A stream of major bank scandals has increased interest in “ethical finance,” which could benefit the Islamic banking sector.
Supporters argue the growing area of Islamic finance is more ethical because banks and businesses must undergo scrutiny to make sure they're sharia-compliant.
“We have a very sweet spot, when conventional banking at the moment is suffering from scandals,” Raja Mohamad, secretary of the Gulf Asia Sharia Compliant Investment Association, said at a conference on Islamic finance in Singapore.
“We’re not selling Islam here. We’re selling accountability -- transparent, real economic activity.”
The religious link is a double-edged sword, though.
On the one hand, the public has become more aware of Islamic finance and Islam in general since 9/11, says Habib Ullah, a partner for banking and finance in the Middle East at law firm Taylor Wessing.
On the other hand, people might be turned off if they associate Islamic finance with politics.
“Another reaction is oops, if you mention Islamic banking, you immediately think of political Islam, possibly terrorism,” said Clement Henry, visiting research professor at National University of Singapore. “You know, it has unfortunate connotations.”
Henry said his research, however, has found that people working in the sector tend to be apolitical.
Just how do bankers ensure they're respecting sharia law? There’s no set standard.
Islamic finance hurdles
The most common hurdle for Islamic finance is the prohibition for investors to collect interest on loans. So Islamic banks devise alternative structures, such as financing a business or one of its projects, and then sharing in the profit -- or loss.
In theory this should improve financial ethics in two ways.
First, businesses have to open their books so Islamic banks can verify performance. Without such transparency, businesses could be tempted to downplay profits and give banks a smaller cut.
Second, investors are sharing the risk with the companies, as both profit when the venture succeeds. In traditional banking, companies would keep paying interest to lenders even if the venture failed.
“You can't make money without actual economic activity, something that you're going to do that creates that justification for profit,” Suhaimi Zainul-Abidin, founding member of the Gulf Asia Sharia Compliant Investments Association, said at the conference.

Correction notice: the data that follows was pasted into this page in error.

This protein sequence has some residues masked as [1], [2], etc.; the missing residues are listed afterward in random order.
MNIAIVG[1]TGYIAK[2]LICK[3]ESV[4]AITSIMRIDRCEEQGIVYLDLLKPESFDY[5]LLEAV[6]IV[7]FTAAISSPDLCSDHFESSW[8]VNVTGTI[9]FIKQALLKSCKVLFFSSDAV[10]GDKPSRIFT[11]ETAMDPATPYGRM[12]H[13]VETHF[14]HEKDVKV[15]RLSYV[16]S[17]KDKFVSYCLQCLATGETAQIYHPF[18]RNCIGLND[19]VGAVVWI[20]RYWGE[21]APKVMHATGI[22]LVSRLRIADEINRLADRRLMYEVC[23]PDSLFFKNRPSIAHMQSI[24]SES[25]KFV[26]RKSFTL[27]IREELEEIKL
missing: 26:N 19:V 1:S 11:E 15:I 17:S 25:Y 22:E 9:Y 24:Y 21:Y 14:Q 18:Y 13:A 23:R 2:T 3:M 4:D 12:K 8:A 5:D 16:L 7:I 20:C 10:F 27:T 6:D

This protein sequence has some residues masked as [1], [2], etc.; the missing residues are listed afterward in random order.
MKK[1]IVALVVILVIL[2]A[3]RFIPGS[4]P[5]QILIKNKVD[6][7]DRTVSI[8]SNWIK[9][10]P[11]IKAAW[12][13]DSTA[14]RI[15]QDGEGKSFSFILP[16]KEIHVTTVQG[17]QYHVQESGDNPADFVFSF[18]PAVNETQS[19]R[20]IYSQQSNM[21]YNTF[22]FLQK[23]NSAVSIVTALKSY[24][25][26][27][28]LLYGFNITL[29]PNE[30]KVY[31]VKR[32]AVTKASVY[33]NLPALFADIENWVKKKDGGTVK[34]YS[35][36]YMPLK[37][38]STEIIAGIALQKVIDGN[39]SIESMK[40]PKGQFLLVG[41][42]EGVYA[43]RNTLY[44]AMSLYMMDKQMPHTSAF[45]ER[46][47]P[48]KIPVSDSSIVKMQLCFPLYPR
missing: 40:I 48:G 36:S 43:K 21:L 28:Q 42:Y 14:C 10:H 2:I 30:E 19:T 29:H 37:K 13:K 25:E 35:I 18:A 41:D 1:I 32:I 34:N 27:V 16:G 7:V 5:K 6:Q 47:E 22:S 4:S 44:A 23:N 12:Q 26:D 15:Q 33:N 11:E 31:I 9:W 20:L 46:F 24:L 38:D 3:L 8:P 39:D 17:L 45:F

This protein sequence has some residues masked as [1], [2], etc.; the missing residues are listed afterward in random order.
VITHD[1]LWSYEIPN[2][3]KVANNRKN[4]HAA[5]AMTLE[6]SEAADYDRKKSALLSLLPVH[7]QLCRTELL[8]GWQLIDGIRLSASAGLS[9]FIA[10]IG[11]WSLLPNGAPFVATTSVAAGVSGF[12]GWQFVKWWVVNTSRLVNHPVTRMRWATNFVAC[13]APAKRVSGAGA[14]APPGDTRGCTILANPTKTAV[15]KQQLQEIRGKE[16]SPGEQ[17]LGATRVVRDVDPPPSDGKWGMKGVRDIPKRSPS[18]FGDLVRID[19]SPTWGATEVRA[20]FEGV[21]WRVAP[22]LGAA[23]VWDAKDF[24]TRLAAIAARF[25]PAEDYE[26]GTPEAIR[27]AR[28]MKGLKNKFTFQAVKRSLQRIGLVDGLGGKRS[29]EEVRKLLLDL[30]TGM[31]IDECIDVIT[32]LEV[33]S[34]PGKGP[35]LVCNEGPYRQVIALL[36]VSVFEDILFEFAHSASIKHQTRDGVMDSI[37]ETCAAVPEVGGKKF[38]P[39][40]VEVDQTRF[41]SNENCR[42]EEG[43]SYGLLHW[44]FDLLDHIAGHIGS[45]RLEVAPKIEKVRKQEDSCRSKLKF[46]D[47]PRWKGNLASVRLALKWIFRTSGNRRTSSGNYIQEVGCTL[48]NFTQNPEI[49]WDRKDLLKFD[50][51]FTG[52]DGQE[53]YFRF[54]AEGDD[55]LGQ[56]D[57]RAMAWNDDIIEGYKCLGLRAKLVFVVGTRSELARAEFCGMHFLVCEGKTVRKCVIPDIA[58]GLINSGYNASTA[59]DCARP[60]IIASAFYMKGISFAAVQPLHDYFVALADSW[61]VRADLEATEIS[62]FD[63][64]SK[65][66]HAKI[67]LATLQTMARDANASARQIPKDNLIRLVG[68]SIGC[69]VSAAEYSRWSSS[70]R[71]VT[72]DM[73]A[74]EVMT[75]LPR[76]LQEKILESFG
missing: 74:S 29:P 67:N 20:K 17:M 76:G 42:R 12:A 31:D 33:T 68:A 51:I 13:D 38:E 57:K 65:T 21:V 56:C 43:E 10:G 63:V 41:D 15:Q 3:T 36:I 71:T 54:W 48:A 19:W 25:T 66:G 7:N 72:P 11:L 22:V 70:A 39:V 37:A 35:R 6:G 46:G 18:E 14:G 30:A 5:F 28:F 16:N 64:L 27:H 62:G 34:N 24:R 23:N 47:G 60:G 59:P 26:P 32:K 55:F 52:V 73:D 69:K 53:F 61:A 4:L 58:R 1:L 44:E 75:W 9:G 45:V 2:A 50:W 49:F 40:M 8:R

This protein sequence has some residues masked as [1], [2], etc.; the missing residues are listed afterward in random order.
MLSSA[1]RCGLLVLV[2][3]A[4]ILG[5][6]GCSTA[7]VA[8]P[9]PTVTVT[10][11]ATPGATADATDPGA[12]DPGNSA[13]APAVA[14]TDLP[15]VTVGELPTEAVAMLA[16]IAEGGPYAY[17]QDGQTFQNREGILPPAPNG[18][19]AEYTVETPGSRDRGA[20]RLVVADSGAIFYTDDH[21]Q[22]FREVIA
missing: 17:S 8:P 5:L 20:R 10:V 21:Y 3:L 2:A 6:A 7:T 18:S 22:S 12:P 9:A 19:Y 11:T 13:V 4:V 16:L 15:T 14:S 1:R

“That’s a really good safeguard for [the] financial industry because you’re not creating money out of thin air, right?" Zainul-Abidin asked. "You're not just going to rely on derivatives upon derivatives upon derivatives, right? There's always going to be a real link, and that really, really helps.”
As financial products, traditional derivatives are supposed to have a real, underlying economic activity, too.
For example, investors buy mortgage-backed securities and enjoy a return based on the payments that homeowners make to their banks.
But those and other derivatives are now viewed as the villains of the 2008 financial crisis because they had become so complex that investors often didn't know what the securities contained and how risky they really were.
Islamic finance is perceived to have more realistic standards on how businesses can make money.
But observers warn that Islamic finance is heading in a dangerous direction, as bankers come up with increasingly complicated financial products.
“Really, most of these products are looking to mirror conventional finance,” Ullah said.
And if Islamic banks go too far in replicating conventional finance, they may just take the same risks as Wall Street and be Islamic in name only.
Other criticisms of Islamic banking include the higher costs that can eat into returns, such as fees to lawyers and sharia scholars to ensure compliance with Islamic rules.
Henry also said some are uneasy about potentially exploiting religion for economic gain.
“For Islamic finance to be called Islamic, for some people it’s sort of using Islam,” he said. “Why do you need to market something which is really [just] good banking? Did Martin Luther make Christian shoes? You know, I mean, why Islamic?”